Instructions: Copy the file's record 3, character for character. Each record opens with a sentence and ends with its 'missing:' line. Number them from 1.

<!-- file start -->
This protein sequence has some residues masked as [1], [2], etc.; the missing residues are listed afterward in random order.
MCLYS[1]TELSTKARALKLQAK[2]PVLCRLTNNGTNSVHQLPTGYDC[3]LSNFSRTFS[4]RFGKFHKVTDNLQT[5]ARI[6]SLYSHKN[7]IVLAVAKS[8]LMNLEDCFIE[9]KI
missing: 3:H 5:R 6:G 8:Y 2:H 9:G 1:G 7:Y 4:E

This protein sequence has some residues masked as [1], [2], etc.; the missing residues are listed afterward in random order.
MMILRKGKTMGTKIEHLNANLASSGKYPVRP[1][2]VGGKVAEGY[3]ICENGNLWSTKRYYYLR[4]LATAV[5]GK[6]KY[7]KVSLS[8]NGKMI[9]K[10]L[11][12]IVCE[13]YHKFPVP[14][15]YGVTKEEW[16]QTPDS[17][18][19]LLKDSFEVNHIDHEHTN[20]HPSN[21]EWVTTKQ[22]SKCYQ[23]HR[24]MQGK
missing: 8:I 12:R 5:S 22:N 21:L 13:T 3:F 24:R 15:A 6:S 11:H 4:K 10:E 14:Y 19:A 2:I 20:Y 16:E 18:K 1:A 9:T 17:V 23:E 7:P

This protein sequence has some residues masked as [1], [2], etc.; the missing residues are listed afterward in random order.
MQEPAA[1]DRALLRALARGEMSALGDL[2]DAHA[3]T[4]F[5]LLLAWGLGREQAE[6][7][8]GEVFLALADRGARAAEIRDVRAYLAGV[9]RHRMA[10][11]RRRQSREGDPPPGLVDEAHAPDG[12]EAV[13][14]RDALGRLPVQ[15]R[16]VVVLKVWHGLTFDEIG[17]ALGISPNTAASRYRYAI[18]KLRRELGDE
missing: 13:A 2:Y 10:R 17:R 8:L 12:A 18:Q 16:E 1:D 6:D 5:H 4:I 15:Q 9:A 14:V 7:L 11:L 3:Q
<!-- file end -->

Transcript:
This protein sequence has some residues masked as [1], [2], etc.; the missing residues are listed afterward in random order.
MQEPAA[1]DRALLRALARGEMSALGDL[2]DAHA[3]T[4]F[5]LLLAWGLGREQAE[6][7][8]GEVFLALADRGARAAEIRDVRAYLAGV[9]RHRMA[10][11]RRRQSREGDPPPGLVDEAHAPDG[12]EAV[13][14]RDALGRLPVQ[15]R[16]VVVLKVWHGLTFDEIG[17]ALGISPNTAASRYRYAI[18]KLRRELGDE
missing: 13:A 2:Y 10:R 17:R 8:L 12:A 18:Q 16:E 1:D 6:D 5:H 4:I 15:Q 9:A 14:V 7:L 11:L 3:Q